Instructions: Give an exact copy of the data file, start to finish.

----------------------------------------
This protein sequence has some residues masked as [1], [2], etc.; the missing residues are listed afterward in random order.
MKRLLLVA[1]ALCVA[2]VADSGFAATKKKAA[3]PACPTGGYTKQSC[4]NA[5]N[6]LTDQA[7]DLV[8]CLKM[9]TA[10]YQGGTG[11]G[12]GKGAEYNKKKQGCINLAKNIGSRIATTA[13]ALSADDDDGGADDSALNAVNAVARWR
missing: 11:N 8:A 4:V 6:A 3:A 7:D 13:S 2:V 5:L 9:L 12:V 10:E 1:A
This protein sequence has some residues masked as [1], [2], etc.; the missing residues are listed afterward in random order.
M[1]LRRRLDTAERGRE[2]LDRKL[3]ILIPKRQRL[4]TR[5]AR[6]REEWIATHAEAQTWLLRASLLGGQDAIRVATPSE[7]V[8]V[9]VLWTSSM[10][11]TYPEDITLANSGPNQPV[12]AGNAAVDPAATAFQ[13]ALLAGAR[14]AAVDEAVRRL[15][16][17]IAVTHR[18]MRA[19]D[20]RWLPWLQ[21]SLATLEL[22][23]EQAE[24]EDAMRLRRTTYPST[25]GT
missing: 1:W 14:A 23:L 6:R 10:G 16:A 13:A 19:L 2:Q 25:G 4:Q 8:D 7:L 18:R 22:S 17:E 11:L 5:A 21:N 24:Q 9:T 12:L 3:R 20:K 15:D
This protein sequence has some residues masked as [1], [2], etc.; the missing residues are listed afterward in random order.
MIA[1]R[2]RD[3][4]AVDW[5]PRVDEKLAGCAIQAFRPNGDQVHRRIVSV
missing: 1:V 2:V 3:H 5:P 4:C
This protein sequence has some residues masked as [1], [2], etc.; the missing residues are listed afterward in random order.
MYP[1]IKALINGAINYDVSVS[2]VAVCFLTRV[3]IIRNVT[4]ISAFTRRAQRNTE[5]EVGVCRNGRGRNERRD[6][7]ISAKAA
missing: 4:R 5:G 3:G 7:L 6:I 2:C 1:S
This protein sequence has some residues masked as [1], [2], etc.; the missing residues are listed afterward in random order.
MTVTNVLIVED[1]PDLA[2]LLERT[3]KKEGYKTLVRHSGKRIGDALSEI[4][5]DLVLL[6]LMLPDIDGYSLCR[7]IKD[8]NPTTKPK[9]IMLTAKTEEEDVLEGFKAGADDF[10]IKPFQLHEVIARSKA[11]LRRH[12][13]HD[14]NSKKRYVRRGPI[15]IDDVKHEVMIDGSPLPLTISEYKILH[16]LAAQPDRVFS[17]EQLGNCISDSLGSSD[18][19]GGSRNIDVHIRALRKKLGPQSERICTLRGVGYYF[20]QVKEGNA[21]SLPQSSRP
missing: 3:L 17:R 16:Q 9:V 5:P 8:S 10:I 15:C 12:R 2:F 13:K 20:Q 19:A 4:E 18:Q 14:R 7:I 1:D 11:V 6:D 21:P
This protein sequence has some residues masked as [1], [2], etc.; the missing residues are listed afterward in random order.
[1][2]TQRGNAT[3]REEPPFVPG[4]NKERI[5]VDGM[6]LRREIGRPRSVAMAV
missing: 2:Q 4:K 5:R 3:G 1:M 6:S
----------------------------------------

This protein sequence has some residues masked as [1], [2], etc.; the missing residues are listed afterward in random order.
MKRLLLVA[1]ALCVA[2]VADSGFAATKKKAA[3]PACPTGGYTKQSC[4]NA[5]N[6]LTDQA[7]DLV[8]CLKM[9]TA[10]YQGGTG[11]G[12]GKGAEYNKKKQGCINLAKNIGSRIATTA[13]ALSADDDDGGADDSALNAVNAVARWR
missing: 11:N 8:A 4:V 6:A 3:A 7:D 13:S 2:V 5:L 9:L 12:V 10:E 1:A
This protein sequence has some residues masked as [1], [2], etc.; the missing residues are listed afterward in random order.
M[1]LRRRLDTAERGRE[2]LDRKL[3]ILIPKRQRL[4]TR[5]AR[6]REEWIATHAEAQTWLLRASLLGGQDAIRVATPSE[7]V[8]V[9]VLWTSSM[10][11]TYPEDITLANSGPNQPV[12]AGNAAVDPAATAFQ[13]ALLAGAR[14]AAVDEAVRRL[15][16][17]IAVTHR[18]MRA[19]D[20]RWLPWLQ[21]SLATLEL[22][23]EQAE[24]EDAMRLRRTTYPST[25]GT
missing: 1:W 14:A 23:L 6:R 10:G 16:A 13:A 19:L 2:Q 25:G 4:Q 8:D 7:L 18:R 22:S 17:E 11:L 5:A 21:N 24:Q 9:T 12:L 3:R 20:K 15:D
This protein sequence has some residues masked as [1], [2], etc.; the missing residues are listed afterward in random order.
MIA[1]R[2]RD[3][4]AVDW[5]PRVDEKLAGCAIQAFRPNGDQVHRRIVSV
missing: 1:V 2:V 3:H 5:P 4:C
This protein sequence has some residues masked as [1], [2], etc.; the missing residues are listed afterward in random order.
MYP[1]IKALINGAINYDVSVS[2]VAVCFLTRV[3]IIRNVT[4]ISAFTRRAQRNTE[5]EVGVCRNGRGRNERRD[6][7]ISAKAA
missing: 4:R 5:G 3:G 7:L 6:I 2:C 1:S
This protein sequence has some residues masked as [1], [2], etc.; the missing residues are listed afterward in random order.
MTVTNVLIVED[1]PDLA[2]LLERT[3]KKEGYKTLVRHSGKRIGDALSEI[4][5]DLVLL[6]LMLPDIDGYSLCR[7]IKD[8]NPTTKPK[9]IMLTAKTEEEDVLEGFKAGADDF[10]IKPFQLHEVIARSKA[11]LRRH[12][13]HD[14]NSKKRYVRRGPI[15]IDDVKHEVMIDGSPLPLTISEYKILH[16]LAAQPDRVFS[17]EQLGNCISDSLGSSD[18][19]GGSRNIDVHIRALRKKLGPQSERICTLRGVGYYF[20]QVKEGNA[21]SLPQSSRP
missing: 3:L 17:R 16:Q 9:V 5:P 8:S 10:I 15:C 12:R 2:F 13:K 20:Q 19:A 4:E 18:Q 14:R 7:I 1:D 11:V 6:D 21:P
This protein sequence has some residues masked as [1], [2], etc.; the missing residues are listed afterward in random order.
[1][2]TQRGNAT[3]REEPPFVPG[4]NKERI[5]VDGM[6]LRREIGRPRSVAMAV
missing: 2:Q 4:K 5:R 3:G 1:M 6:S